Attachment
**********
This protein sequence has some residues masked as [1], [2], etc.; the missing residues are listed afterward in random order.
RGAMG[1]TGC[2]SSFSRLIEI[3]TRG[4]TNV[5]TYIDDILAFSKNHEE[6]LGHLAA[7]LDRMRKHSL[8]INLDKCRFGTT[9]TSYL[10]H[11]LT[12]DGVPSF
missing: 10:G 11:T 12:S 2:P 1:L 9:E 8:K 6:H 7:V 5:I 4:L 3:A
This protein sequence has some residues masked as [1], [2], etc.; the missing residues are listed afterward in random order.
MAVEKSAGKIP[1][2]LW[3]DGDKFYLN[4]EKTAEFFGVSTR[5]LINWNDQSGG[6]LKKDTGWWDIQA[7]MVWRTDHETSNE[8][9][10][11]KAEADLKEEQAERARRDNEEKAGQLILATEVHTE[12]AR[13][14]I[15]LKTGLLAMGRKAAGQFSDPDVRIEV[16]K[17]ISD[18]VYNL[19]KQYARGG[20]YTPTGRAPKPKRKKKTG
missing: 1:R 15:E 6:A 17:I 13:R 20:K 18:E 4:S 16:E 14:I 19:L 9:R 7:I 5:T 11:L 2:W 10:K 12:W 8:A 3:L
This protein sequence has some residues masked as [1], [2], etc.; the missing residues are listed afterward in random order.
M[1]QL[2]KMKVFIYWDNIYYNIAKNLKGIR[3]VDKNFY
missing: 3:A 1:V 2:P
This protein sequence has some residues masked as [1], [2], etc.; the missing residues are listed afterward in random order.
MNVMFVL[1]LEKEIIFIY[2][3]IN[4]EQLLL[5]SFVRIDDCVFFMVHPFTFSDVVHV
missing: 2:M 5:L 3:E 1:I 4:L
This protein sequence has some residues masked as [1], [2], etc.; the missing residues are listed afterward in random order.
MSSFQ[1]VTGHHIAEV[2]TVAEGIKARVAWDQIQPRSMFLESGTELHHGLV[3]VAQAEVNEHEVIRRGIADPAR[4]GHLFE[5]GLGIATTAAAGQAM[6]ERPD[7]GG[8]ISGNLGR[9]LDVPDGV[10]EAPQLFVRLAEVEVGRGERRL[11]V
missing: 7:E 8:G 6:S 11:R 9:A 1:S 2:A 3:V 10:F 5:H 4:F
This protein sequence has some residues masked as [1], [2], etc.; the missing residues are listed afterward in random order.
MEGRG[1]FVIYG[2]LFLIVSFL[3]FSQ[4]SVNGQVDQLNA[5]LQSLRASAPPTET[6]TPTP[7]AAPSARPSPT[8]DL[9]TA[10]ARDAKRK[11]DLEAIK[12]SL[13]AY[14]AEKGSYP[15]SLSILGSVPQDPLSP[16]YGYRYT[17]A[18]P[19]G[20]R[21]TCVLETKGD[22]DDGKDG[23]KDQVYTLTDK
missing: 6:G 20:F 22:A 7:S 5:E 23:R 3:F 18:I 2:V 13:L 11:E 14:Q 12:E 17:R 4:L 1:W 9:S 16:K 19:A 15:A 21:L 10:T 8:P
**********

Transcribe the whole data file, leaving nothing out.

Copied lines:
This protein sequence has some residues masked as [1], [2], etc.; the missing residues are listed afterward in random order.
RGAMG[1]TGC[2]SSFSRLIEI[3]TRG[4]TNV[5]TYIDDILAFSKNHEE[6]LGHLAA[7]LDRMRKHSL[8]INLDKCRFGTT[9]TSYL[10]H[11]LT[12]DGVPSF
missing: 10:G 11:T 12:S 2:P 1:L 9:E 8:K 6:H 7:V 5:I 4:L 3:A
This protein sequence has some residues masked as [1], [2], etc.; the missing residues are listed afterward in random order.
MAVEKSAGKIP[1][2]LW[3]DGDKFYLN[4]EKTAEFFGVSTR[5]LINWNDQSGG[6]LKKDTGWWDIQA[7]MVWRTDHETSNE[8][9][10][11]KAEADLKEEQAERARRDNEEKAGQLILATEVHTE[12]AR[13][14]I[15]LKTGLLAMGRKAAGQFSDPDVRIEV[16]K[17]ISD[18]VYNL[19]KQYARGG[20]YTPTGRAPKPKRKKKTG
missing: 1:R 15:E 6:A 17:I 13:R 20:K 18:E 4:S 16:E 14:I 19:L 9:R 7:I 5:T 11:L 2:W 10:K 12:W 8:A 3:L
This protein sequence has some residues masked as [1], [2], etc.; the missing residues are listed afterward in random order.
M[1]QL[2]KMKVFIYWDNIYYNIAKNLKGIR[3]VDKNFY
missing: 3:A 1:V 2:P
This protein sequence has some residues masked as [1], [2], etc.; the missing residues are listed afterward in random order.
MNVMFVL[1]LEKEIIFIY[2][3]IN[4]EQLLL[5]SFVRIDDCVFFMVHPFTFSDVVHV
missing: 2:M 5:L 3:E 1:I 4:L
This protein sequence has some residues masked as [1], [2], etc.; the missing residues are listed afterward in random order.
MSSFQ[1]VTGHHIAEV[2]TVAEGIKARVAWDQIQPRSMFLESGTELHHGLV[3]VAQAEVNEHEVIRRGIADPAR[4]GHLFE[5]GLGIATTAAAGQAM[6]ERPD[7]GG[8]ISGNLGR[9]LDVPDGV[10]EAPQLFVRLAEVEVGRGERRL[11]V
missing: 7:E 8:G 6:S 11:R 9:A 1:S 2:A 3:V 10:F 5:H 4:F
This protein sequence has some residues masked as [1], [2], etc.; the missing residues are listed afterward in random order.
MEGRG[1]FVIYG[2]LFLIVSFL[3]FSQ[4]SVNGQVDQLNA[5]LQSLRASAPPTET[6]TPTP[7]AAPSARPSPT[8]DL[9]TA[10]ARDAKRK[11]DLEAIK[12]SL[13]AY[14]AEKGSYP[15]SLSILGSVPQDPLSP[16]YGYRYT[17]A[18]P[19]G[20]R[21]TCVLETKGD[22]DDGKDG[23]KDQVYTLTDK
missing: 6:G 20:F 22:A 7:S 5:E 23:R 3:F 18:I 2:V 13:L 11:E 14:Q 12:E 17:R 4:L 1:W 9:S 16:K 19:A 15:A 21:L 10:T 8:P